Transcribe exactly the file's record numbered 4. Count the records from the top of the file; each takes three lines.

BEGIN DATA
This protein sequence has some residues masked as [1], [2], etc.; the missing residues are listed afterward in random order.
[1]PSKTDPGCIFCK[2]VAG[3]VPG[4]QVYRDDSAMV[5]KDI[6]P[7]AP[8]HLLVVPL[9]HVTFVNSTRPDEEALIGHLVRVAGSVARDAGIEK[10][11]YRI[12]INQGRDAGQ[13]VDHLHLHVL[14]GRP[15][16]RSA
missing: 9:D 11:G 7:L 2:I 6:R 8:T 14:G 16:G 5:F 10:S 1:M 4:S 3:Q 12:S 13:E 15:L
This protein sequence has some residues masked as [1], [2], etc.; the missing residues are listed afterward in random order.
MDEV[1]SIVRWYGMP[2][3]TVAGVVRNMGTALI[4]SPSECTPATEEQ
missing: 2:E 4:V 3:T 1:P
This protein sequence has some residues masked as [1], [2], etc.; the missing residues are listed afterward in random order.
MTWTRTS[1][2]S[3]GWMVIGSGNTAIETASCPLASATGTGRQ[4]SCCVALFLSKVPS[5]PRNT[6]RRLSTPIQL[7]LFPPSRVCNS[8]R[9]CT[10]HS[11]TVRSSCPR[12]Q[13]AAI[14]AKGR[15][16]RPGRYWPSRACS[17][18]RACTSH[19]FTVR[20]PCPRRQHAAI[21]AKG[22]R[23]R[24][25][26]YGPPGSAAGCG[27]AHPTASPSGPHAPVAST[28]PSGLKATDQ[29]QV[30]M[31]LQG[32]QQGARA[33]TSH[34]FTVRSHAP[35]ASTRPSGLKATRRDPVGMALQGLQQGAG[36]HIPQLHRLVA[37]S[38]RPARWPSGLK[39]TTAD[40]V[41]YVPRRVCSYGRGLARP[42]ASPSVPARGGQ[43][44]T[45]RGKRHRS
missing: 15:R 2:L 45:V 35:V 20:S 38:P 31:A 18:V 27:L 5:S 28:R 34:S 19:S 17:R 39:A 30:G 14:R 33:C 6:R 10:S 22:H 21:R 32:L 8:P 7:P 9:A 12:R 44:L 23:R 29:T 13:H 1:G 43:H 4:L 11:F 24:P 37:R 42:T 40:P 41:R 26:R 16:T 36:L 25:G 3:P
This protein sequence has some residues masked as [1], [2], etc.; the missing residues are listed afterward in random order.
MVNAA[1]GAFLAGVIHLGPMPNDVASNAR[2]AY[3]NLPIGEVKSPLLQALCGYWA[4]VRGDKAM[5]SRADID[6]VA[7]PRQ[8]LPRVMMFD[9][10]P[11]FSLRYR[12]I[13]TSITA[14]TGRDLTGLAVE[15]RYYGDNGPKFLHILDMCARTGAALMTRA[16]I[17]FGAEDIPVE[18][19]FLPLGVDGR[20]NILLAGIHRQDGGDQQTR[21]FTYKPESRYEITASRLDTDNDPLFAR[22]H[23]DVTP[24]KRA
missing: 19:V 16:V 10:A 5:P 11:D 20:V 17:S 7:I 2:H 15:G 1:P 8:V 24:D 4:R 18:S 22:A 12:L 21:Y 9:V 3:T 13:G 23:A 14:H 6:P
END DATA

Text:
This protein sequence has some residues masked as [1], [2], etc.; the missing residues are listed afterward in random order.
MVNAA[1]GAFLAGVIHLGPMPNDVASNAR[2]AY[3]NLPIGEVKSPLLQALCGYWA[4]VRGDKAM[5]SRADID[6]VA[7]PRQ[8]LPRVMMFD[9][10]P[11]FSLRYR[12]I[13]TSITA[14]TGRDLTGLAVE[15]RYYGDNGPKFLHILDMCARTGAALMTRA[16]I[17]FGAEDIPVE[18][19]FLPLGVDGR[20]NILLAGIHRQDGGDQQTR[21]FTYKPESRYEITASRLDTDNDPLFAR[22]H[23]DVTP[24]KRA
missing: 19:V 16:V 10:A 5:P 11:D 20:V 17:S 7:I 2:H 15:G 1:P 8:V 24:D 4:R 18:S 22:A 12:L 21:Y 9:V 3:T 13:G 23:A 14:H 6:P